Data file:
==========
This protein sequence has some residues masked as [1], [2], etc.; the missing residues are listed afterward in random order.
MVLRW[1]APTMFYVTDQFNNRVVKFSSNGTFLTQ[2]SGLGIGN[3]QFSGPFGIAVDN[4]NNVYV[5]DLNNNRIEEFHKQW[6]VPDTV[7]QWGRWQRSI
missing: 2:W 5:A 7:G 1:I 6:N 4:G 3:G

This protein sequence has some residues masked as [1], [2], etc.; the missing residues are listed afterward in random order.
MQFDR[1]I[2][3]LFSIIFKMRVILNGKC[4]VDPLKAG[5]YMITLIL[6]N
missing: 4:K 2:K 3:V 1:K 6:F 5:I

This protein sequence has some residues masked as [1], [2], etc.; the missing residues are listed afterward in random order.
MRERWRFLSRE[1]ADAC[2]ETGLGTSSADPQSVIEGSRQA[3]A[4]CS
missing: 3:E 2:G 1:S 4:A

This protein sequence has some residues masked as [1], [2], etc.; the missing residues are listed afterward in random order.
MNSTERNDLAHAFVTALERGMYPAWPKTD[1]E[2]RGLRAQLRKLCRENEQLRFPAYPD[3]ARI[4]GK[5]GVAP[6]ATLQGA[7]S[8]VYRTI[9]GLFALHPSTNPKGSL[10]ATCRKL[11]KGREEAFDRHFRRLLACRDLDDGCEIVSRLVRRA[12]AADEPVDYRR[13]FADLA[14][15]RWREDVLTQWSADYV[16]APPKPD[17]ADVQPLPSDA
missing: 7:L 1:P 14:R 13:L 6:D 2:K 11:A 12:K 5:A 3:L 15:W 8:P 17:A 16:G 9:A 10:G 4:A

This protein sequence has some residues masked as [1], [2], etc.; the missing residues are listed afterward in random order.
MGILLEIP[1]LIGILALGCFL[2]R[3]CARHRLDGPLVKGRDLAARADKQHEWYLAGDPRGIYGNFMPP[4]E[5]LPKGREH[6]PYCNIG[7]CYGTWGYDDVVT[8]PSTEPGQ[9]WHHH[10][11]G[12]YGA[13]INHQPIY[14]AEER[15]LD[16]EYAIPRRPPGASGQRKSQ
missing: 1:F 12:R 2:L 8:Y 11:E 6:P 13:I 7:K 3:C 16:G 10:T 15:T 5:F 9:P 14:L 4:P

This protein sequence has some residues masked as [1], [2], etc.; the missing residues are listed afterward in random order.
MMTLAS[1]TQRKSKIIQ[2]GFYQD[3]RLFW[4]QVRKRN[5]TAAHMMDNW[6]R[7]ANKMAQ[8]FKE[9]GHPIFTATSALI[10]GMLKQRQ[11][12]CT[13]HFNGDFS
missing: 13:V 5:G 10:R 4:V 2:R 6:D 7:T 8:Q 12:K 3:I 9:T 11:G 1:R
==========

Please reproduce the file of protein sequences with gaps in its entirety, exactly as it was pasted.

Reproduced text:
This protein sequence has some residues masked as [1], [2], etc.; the missing residues are listed afterward in random order.
MVLRW[1]APTMFYVTDQFNNRVVKFSSNGTFLTQ[2]SGLGIGN[3]QFSGPFGIAVDN[4]NNVYV[5]DLNNNRIEEFHKQW[6]VPDTV[7]QWGRWQRSI
missing: 2:W 5:A 7:G 1:I 6:N 4:G 3:G

This protein sequence has some residues masked as [1], [2], etc.; the missing residues are listed afterward in random order.
MQFDR[1]I[2][3]LFSIIFKMRVILNGKC[4]VDPLKAG[5]YMITLIL[6]N
missing: 4:K 2:K 3:V 1:K 6:F 5:I

This protein sequence has some residues masked as [1], [2], etc.; the missing residues are listed afterward in random order.
MRERWRFLSRE[1]ADAC[2]ETGLGTSSADPQSVIEGSRQA[3]A[4]CS
missing: 3:E 2:G 1:S 4:A

This protein sequence has some residues masked as [1], [2], etc.; the missing residues are listed afterward in random order.
MNSTERNDLAHAFVTALERGMYPAWPKTD[1]E[2]RGLRAQLRKLCRENEQLRFPAYPD[3]ARI[4]GK[5]GVAP[6]ATLQGA[7]S[8]VYRTI[9]GLFALHPSTNPKGSL[10]ATCRKL[11]KGREEAFDRHFRRLLACRDLDDGCEIVSRLVRRA[12]AADEPVDYRR[13]FADLA[14][15]RWREDVLTQWSADYV[16]APPKPD[17]ADVQPLPSDA
missing: 7:L 1:P 14:R 13:L 6:D 2:K 11:A 12:K 5:A 3:L 15:W 8:P 17:A 16:G 9:A 10:G 4:A

This protein sequence has some residues masked as [1], [2], etc.; the missing residues are listed afterward in random order.
MGILLEIP[1]LIGILALGCFL[2]R[3]CARHRLDGPLVKGRDLAARADKQHEWYLAGDPRGIYGNFMPP[4]E[5]LPKGREH[6]PYCNIG[7]CYGTWGYDDVVT[8]PSTEPGQ[9]WHHH[10][11]G[12]YGA[13]INHQPIY[14]AEER[15]LD[16]EYAIPRRPPGASGQRKSQ
missing: 1:F 12:R 2:L 8:Y 11:E 6:P 13:I 7:K 3:C 16:G 10:T 15:T 5:F 9:P 14:L 4:P

This protein sequence has some residues masked as [1], [2], etc.; the missing residues are listed afterward in random order.
MMTLAS[1]TQRKSKIIQ[2]GFYQD[3]RLFW[4]QVRKRN[5]TAAHMMDNW[6]R[7]ANKMAQ[8]FKE[9]GHPIFTATSALI[10]GMLKQRQ[11][12]CT[13]HFNGDFS
missing: 13:V 5:G 10:R 4:V 2:R 6:D 7:T 8:Q 12:K 3:I 9:T 11:G 1:R